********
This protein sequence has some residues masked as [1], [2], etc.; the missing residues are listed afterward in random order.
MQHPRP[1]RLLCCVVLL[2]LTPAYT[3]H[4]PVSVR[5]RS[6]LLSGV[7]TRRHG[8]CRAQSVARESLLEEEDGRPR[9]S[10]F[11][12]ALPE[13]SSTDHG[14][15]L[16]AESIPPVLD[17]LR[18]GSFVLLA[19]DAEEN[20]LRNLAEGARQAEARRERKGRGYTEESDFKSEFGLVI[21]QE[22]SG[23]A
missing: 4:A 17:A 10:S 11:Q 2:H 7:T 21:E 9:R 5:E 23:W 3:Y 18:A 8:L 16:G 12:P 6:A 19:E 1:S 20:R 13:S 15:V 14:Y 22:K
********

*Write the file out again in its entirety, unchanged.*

This protein sequence has some residues masked as [1], [2], etc.; the missing residues are listed afterward in random order.
MQHPRP[1]RLLCCVVLL[2]LTPAYT[3]H[4]PVSVR[5]RS[6]LLSGV[7]TRRHG[8]CRAQSVARESLLEEEDGRPR[9]S[10]F[11][12]ALPE[13]SSTDHG[14][15]L[16]AESIPPVLD[17]LR[18]GSFVLLA[19]DAEEN[20]LRNLAEGARQAEARRERKGRGYTEESDFKSEFGLVI[21]QE[22]SG[23]A
missing: 4:A 17:A 10:S 11:Q 2:H 7:T 21:E 9:R 5:E 23:W 3:Y 18:A 8:L 16:G 12:P 6:A 19:E 1:S 20:R 13:S 15:V 14:Y 22:K